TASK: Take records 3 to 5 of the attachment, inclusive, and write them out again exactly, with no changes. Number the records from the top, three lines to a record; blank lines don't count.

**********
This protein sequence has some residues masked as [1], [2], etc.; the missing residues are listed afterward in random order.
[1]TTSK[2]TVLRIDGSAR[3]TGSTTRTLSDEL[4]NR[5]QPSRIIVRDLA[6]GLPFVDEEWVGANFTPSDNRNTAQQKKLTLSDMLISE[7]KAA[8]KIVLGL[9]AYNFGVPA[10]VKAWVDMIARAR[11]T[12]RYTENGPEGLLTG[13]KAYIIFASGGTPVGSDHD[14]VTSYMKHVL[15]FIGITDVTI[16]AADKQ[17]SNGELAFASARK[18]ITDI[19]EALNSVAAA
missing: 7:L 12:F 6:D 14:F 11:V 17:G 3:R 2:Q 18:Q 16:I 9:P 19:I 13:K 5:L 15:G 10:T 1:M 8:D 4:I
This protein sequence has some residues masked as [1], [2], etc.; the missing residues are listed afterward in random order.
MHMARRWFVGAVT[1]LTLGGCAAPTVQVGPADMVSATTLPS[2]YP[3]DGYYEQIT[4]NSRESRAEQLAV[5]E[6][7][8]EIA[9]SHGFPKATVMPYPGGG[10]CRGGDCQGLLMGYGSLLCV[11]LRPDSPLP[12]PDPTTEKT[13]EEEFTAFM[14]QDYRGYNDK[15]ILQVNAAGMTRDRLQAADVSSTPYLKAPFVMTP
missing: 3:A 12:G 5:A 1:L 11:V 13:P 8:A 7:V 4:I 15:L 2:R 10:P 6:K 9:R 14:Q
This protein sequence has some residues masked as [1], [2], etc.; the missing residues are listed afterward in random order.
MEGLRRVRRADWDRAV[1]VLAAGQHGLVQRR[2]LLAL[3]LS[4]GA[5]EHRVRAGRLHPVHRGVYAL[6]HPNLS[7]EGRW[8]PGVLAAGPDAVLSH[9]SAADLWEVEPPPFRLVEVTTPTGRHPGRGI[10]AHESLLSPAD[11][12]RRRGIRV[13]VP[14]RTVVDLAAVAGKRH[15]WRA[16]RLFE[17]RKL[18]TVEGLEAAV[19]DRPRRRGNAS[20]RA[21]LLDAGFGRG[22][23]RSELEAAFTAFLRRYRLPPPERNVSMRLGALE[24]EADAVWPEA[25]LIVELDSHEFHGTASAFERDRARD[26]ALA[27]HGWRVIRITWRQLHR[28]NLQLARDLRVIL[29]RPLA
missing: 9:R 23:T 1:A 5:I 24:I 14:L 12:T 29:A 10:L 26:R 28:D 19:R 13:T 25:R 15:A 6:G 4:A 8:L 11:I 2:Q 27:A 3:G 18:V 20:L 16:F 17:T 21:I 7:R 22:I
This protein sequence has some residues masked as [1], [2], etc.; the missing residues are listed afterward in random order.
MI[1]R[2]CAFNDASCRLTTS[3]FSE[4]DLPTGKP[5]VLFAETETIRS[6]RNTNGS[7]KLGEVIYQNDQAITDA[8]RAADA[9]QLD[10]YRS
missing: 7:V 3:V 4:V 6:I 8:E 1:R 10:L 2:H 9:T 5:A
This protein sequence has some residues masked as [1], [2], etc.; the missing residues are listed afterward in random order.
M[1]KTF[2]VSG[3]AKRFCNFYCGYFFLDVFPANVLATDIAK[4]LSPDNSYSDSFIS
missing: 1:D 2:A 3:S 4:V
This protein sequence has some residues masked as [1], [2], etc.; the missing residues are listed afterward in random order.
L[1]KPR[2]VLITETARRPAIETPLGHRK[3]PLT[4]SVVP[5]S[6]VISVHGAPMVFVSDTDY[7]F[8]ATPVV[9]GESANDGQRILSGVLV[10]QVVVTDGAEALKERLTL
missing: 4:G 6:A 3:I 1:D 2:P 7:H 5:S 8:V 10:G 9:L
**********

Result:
This protein sequence has some residues masked as [1], [2], etc.; the missing residues are listed afterward in random order.
MEGLRRVRRADWDRAV[1]VLAAGQHGLVQRR[2]LLAL[3]LS[4]GA[5]EHRVRAGRLHPVHRGVYAL[6]HPNLS[7]EGRW[8]PGVLAAGPDAVLSH[9]SAADLWEVEPPPFRLVEVTTPTGRHPGRGI[10]AHESLLSPAD[11][12]RRRGIRV[13]VP[14]RTVVDLAAVAGKRH[15]WRA[16]RLFE[17]RKL[18]TVEGLEAAV[19]DRPRRRGNAS[20]RA[21]LLDAGFGRG[22][23]RSELEAAFTAFLRRYRLPPPERNVSMRLGALE[24]EADAVWPEA[25]LIVELDSHEFHGTASAFERDRARD[26]ALA[27]HGWRVIRITWRQLHR[28]NLQLARDLRVIL[29]RPLA
missing: 9:R 23:T 1:A 5:I 24:I 14:L 12:T 29:A 10:L 26:R 28:D 19:R 13:T 25:R 15:A 6:G 4:A 8:L 11:I 2:Q 27:A 3:G 18:V 20:L 16:F 17:T 21:I 7:R 22:I
This protein sequence has some residues masked as [1], [2], etc.; the missing residues are listed afterward in random order.
MI[1]R[2]CAFNDASCRLTTS[3]FSE[4]DLPTGKP[5]VLFAETETIRS[6]RNTNGS[7]KLGEVIYQNDQAITDA[8]RAADA[9]QLD[10]YRS
missing: 7:V 3:V 4:V 6:I 8:E 1:R 10:L 2:H 9:T 5:A
This protein sequence has some residues masked as [1], [2], etc.; the missing residues are listed afterward in random order.
M[1]KTF[2]VSG[3]AKRFCNFYCGYFFLDVFPANVLATDIAK[4]LSPDNSYSDSFIS
missing: 1:D 2:A 3:S 4:V